Art & Design
Posted by Taryn Hunter
26. Sep, 2012
Leigh Gibson has never been one to move with the crowd, which is clearly evident with her retail outlet and pet project, Halcyon State.
While brands across Australia have been slowly but surely moving in to the online realm, Leigh has taken her Melbourne-based online store and transformed it into its very own tangible retail space, right by the bay.
Opening recently in Middle Park after only two seasons online, Halcyon State stocks some of Australia’s most coveted brands, as well as a number of smaller labels Leigh wanted to give more exposure to.
“I started Halcyon State mainly for my friends and colleagues who were always asking what I was wearing and not being able to find the stock for themselves,” says Leigh.
The former IT worker, who set up much of the website herself with a business partner, says necessity also plays a big part in the pieces she chooses from each designer.
“A lot of the time I would see an item in a magazine or in photos online but not be able to find it in stores. Being from the Sunshine Coast much of the stock wasn’t available in the local stores, so I decided to create my own one-stop-shop online.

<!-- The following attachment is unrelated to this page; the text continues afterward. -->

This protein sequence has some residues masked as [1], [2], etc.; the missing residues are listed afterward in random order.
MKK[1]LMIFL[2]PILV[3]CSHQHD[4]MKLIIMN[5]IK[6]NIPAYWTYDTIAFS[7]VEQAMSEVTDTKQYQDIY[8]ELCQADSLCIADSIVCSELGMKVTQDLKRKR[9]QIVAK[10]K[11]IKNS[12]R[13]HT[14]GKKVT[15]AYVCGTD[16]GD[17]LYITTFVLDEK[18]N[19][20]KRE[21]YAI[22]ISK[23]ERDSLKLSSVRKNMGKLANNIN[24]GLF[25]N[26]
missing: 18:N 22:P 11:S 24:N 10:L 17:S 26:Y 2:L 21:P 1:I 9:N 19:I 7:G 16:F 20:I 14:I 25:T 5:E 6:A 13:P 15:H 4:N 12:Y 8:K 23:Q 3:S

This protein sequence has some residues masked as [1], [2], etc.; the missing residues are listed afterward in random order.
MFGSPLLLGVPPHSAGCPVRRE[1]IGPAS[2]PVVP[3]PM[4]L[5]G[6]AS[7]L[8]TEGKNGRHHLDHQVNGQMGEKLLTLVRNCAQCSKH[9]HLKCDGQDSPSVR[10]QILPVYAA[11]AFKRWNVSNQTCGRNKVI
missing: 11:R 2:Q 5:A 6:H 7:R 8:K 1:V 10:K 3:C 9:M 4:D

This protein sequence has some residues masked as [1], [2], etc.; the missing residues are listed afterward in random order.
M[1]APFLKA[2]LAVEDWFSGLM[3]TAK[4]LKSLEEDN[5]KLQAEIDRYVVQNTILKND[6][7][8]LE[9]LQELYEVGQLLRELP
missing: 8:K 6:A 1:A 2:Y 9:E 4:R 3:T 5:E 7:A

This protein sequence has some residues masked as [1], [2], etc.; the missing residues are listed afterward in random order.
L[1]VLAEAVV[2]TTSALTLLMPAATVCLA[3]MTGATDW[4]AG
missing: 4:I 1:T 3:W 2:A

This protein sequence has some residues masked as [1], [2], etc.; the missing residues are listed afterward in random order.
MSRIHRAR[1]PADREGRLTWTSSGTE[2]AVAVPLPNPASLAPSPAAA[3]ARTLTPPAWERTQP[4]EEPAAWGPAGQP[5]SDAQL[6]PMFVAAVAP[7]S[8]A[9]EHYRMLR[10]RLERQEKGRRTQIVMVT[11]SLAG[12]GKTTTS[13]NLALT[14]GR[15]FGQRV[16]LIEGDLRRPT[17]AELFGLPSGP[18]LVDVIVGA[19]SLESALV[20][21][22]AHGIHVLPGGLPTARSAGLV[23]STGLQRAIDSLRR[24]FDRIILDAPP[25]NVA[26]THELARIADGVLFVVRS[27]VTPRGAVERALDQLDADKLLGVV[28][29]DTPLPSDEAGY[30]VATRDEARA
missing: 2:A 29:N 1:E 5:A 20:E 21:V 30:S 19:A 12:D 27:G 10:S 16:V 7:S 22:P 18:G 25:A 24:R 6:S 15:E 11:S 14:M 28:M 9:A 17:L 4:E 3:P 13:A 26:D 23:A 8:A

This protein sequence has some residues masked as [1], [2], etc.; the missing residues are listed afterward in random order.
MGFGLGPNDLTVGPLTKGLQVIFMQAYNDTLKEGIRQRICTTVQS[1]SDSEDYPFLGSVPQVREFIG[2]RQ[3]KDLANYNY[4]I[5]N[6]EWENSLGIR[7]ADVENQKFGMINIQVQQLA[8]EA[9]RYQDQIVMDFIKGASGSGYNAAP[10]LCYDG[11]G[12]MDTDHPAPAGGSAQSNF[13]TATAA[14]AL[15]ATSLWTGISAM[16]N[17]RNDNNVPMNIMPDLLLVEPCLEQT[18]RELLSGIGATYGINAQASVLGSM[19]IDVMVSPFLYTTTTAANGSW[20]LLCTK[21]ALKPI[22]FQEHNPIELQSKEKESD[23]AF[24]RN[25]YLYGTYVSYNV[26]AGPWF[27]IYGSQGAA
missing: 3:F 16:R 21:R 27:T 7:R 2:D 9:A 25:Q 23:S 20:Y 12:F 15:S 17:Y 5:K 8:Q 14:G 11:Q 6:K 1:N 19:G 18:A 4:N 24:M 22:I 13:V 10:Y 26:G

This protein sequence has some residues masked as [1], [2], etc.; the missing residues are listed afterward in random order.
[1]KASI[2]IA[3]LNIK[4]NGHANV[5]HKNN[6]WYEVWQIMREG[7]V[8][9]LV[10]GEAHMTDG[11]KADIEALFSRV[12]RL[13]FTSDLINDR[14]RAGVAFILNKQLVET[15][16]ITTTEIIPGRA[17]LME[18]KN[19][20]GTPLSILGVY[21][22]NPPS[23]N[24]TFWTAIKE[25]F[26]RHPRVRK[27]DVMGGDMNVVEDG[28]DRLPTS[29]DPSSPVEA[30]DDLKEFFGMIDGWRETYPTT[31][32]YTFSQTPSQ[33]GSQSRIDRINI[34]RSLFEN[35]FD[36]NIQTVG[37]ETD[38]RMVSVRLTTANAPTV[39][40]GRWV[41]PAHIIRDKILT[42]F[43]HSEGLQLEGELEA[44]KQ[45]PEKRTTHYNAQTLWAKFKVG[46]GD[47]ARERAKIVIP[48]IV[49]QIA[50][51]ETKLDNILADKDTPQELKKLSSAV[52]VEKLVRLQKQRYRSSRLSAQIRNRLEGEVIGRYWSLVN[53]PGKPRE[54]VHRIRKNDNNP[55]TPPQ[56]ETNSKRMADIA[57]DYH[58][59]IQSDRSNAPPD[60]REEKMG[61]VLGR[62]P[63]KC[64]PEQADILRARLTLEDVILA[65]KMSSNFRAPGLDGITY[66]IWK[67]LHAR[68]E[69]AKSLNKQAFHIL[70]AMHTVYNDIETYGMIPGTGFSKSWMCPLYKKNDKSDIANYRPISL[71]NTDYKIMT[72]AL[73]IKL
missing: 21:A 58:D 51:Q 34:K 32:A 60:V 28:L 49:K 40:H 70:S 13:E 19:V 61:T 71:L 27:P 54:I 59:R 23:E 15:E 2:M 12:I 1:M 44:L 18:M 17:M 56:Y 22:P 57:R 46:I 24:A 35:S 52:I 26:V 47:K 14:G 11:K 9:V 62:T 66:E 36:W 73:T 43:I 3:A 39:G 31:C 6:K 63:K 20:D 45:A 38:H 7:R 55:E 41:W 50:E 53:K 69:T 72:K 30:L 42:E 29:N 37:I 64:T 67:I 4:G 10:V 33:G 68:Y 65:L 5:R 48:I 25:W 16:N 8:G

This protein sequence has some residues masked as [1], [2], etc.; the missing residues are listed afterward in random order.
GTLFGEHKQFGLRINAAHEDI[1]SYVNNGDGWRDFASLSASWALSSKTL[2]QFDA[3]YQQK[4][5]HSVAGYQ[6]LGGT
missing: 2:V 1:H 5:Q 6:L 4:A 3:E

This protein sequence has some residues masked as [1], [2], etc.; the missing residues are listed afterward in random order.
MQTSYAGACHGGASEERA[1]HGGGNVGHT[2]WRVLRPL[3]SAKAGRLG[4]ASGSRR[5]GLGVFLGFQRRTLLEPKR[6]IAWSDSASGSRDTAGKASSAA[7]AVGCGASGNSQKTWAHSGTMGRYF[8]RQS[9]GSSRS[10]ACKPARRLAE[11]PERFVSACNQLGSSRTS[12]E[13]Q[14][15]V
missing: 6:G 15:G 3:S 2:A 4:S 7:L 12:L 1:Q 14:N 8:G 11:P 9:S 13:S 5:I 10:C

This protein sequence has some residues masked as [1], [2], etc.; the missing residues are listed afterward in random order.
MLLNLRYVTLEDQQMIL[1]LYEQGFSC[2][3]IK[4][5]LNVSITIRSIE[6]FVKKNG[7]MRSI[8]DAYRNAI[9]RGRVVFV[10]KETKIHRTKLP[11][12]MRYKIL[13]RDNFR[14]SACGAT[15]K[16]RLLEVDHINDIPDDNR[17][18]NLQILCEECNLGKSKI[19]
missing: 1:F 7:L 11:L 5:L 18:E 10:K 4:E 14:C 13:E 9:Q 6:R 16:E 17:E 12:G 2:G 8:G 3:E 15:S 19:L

“Then once word got out of our head office was in Middle Park, people came knocking on the door wanting to buy direct. Opening a physical store just seemed like the next step.”
Stocking labels such as Rebecca Thompson, Fairground, Shakuhachi and Alex Perry, the boutique, set in a classic townhouse, makes the most of its beachside location with crisp white walls offsetting textured furs, sequinned shift dresses and crisp tailored pants.
So will working without her pyjamas on be an unpopular change to the daily routine?
“Not at all,” says Leigh. “It’s so great meeting and styling customers in the flesh that it will be worth getting back to retail hours!”
Halcyon State is located at 111 Canterbury Rd, Middle Park and halcyonstate.com.
Bail Out's plans to help out Melbourne's disadvantaged youth.
Snap away with The Fox Darkroom, a mecca for photography aficionados to learn all about the traditional methods of black and white photography.
It almost sounds like the premise of a reality TV show: pile a bunch of artists in a bus for seven days, send them across Mexico and see what happens.